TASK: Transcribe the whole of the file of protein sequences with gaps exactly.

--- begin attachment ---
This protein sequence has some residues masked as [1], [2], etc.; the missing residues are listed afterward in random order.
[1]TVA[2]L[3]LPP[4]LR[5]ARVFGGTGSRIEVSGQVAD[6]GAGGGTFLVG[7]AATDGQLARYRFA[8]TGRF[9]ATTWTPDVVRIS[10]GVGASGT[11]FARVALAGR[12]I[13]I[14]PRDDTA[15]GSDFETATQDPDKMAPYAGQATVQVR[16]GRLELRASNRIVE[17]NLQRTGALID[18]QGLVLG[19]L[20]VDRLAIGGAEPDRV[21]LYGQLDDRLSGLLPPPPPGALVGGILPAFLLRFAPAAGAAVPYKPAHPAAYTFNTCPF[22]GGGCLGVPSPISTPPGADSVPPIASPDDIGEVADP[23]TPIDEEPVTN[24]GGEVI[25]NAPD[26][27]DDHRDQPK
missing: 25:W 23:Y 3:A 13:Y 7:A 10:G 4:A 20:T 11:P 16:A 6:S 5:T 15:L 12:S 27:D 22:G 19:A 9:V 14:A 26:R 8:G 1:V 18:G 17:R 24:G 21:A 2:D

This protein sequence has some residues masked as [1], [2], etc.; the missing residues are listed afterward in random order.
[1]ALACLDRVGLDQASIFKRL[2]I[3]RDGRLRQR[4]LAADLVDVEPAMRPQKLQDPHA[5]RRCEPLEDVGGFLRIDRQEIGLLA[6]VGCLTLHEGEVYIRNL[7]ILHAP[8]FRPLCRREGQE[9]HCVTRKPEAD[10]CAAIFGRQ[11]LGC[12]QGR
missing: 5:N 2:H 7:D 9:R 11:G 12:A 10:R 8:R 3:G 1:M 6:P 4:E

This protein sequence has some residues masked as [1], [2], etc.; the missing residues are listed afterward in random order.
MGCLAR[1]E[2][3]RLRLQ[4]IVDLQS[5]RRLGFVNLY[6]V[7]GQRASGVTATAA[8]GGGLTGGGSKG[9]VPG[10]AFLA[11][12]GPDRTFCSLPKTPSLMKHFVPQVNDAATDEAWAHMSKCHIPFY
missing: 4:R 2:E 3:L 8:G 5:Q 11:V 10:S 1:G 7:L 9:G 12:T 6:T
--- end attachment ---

This protein sequence has some residues masked as [1], [2], etc.; the missing residues are listed afterward in random order.
[1]TVA[2]L[3]LPP[4]LR[5]ARVFGGTGSRIEVSGQVAD[6]GAGGGTFLVG[7]AATDGQLARYRFA[8]TGRF[9]ATTWTPDVVRIS[10]GVGASGT[11]FARVALAGR[12]I[13]I[14]PRDDTA[15]GSDFETATQDPDKMAPYAGQATVQVR[16]GRLELRASNRIVE[17]NLQRTGALID[18]QGLVLG[19]L[20]VDRLAIGGAEPDRV[21]LYGQLDDRLSGLLPPPPPGALVGGILPAFLLRFAPAAGAAVPYKPAHPAAYTFNTCPF[22]GGGCLGVPSPISTPPGADSVPPIASPDDIGEVADP[23]TPIDEEPVTN[24]GGEVI[25]NAPD[26][27]DDHRDQPK
missing: 25:W 23:Y 3:A 13:Y 7:A 10:G 4:A 20:T 11:P 16:A 6:S 5:T 15:L 12:S 27:D 22:G 19:A 9:V 14:A 26:R 8:G 1:V 18:G 17:R 24:G 21:A 2:D

This protein sequence has some residues masked as [1], [2], etc.; the missing residues are listed afterward in random order.
[1]ALACLDRVGLDQASIFKRL[2]I[3]RDGRLRQR[4]LAADLVDVEPAMRPQKLQDPHA[5]RRCEPLEDVGGFLRIDRQEIGLLA[6]VGCLTLHEGEVYIRNL[7]ILHAP[8]FRPLCRREGQE[9]HCVTRKPEAD[10]CAAIFGRQ[11]LGC[12]QGR
missing: 5:N 2:H 7:D 9:R 11:G 12:A 10:R 8:R 3:G 1:M 6:P 4:E

This protein sequence has some residues masked as [1], [2], etc.; the missing residues are listed afterward in random order.
MGCLAR[1]E[2][3]RLRLQ[4]IVDLQS[5]RRLGFVNLY[6]V[7]GQRASGVTATAA[8]GGGLTGGGSKG[9]VPG[10]AFLA[11][12]GPDRTFCSLPKTPSLMKHFVPQVNDAATDEAWAHMSKCHIPFY
missing: 4:R 2:E 3:L 8:G 5:Q 11:V 10:S 1:G 7:L 9:G 12:T 6:T